The Republican committee chairman had some things he wanted done. The Democratic ranking member of that committee had some different, but not incompatible, things that he wanted done. So they talked it out, struck a deal, got a couple of bills through their committee and at least made it possible for something to get accomplished.
Utah’s Rep. Rob Bishop had been criticized for being just another congressional obstructionist when it looked as though the reauthorization of a crucial program that buys, protects and maintains public lands might not happen. Bishop’s point was that putting the brakes on what had been a more or less automatic renewal was justified as part of his effort to get that program to do less buying and more maintaining.
Blocking renewal of the program was overkill. But Bishop’s concern that, as a nation, we’re not keeping up with the maintenance needs we already have is not without merit.
Three years ago, that gridlock meant a temporary halt to the 50-year-old Land and Water Conservation Fund. The program, which takes some of the fees paid to the federal government for offshore drilling rights and pays for everything from wildlife refuges to neighborhood baseball diamonds, was restarted anyway, over Bishop’s objections.
It looked like it was all about to happen again, as the program was due to expire at the end of this month with no resolution in sight.
But Thursday, Bishop and Rep. Raul Grijalva of Arizona — the top Democrat on his Natural Resources Committee — announced that they had done a deal. Not only would the Land and Conservation Fund be renewed in perpetuity, meaning no more brinksmanship battles over a needed program, but the rules would be reasonably tweaked to make sure than more of the money goes, as Bishop had been urging all along, to taking care of the land the feds already own.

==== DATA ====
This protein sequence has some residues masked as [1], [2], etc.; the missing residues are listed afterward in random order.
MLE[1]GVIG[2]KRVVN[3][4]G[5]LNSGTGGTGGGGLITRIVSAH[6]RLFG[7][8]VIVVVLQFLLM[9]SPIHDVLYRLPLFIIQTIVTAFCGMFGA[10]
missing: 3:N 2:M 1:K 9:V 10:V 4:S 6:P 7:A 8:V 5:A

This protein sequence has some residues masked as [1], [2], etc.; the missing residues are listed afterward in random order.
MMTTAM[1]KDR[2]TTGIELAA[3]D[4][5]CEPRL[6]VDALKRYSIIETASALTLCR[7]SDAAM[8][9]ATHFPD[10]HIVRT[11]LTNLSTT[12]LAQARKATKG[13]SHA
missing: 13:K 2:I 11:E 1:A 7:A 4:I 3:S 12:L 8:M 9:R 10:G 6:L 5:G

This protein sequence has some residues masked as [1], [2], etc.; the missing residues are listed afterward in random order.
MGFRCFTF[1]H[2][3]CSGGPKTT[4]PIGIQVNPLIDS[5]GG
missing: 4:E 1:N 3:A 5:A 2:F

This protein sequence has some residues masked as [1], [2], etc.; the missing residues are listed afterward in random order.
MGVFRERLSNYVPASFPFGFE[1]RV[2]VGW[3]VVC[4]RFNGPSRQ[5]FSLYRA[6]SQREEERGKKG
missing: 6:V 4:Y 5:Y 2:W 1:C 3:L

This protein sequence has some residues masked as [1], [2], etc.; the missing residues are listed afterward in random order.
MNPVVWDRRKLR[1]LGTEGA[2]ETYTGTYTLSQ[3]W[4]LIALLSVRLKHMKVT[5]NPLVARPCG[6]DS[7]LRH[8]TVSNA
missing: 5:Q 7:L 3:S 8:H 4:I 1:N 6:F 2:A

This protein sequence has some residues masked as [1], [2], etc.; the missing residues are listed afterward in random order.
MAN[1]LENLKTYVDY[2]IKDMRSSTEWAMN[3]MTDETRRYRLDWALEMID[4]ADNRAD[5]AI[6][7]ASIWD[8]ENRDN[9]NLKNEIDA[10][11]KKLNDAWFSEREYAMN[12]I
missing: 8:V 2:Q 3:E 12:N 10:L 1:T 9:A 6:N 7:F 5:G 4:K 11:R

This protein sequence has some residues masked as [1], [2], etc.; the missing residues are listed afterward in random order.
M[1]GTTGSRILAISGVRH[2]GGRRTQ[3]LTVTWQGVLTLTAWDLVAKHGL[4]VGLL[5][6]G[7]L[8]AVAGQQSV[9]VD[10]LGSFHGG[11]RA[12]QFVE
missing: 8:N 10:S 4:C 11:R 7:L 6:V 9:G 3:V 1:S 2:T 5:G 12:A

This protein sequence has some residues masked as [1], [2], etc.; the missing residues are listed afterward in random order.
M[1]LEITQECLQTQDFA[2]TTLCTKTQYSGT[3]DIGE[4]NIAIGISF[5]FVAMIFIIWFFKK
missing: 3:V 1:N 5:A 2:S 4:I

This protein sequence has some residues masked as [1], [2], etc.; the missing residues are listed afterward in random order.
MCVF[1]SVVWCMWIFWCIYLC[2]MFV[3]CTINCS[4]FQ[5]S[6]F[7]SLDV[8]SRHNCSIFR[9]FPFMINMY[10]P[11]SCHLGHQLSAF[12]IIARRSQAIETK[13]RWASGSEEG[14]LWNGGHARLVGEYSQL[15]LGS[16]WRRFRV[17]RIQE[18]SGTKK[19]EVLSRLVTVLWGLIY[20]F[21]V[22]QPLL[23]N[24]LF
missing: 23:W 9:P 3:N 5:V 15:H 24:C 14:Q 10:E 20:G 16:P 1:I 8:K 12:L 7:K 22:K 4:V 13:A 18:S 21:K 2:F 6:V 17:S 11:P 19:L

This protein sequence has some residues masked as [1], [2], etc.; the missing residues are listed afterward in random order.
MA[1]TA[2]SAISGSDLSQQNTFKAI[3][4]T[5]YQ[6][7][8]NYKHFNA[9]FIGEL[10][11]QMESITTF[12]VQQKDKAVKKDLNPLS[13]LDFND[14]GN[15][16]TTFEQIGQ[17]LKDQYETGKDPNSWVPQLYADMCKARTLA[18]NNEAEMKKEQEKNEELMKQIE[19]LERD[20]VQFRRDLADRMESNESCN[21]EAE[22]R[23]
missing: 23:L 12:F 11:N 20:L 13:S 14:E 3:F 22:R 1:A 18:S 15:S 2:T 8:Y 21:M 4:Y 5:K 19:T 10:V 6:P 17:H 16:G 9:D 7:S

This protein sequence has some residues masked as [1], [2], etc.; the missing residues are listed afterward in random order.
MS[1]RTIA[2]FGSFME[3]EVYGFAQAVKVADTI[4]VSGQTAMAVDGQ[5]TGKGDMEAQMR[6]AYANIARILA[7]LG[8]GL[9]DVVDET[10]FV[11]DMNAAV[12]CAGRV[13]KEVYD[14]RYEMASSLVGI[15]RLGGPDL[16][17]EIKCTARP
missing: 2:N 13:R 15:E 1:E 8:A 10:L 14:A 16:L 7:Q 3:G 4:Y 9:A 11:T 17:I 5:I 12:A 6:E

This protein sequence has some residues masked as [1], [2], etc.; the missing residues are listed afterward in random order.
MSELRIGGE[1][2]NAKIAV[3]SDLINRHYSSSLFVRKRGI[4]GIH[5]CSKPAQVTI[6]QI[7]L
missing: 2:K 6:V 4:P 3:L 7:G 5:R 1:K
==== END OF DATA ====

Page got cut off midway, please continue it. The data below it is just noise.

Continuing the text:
That is also the point of the other bill Grijalva and Bishop hammered out, the Restore Our Parks Act. That measure, if Congress approves, would capture funds the government gets from energy development on federal land and put them toward dealing with at least some of the billions of dollars in what the real estate agents call deferred maintenance that mar our national parks.
Just the parks in Utah, we are told, are $266 million behind in maintenance of roads, bridges, trails and sewer systems. All by itself, Zion National Park is in need of $65 million in upgrades.
Bishop and the environmental community still have their differences over such things a national monuments, endangered species and some other important things. But they agree on the importance of the national parks. And, when different sides of a political debate agree on something — anything — it is only sensible that they set aside their many disagreements and get something done.
That’s what happened here. It should happen a lot more.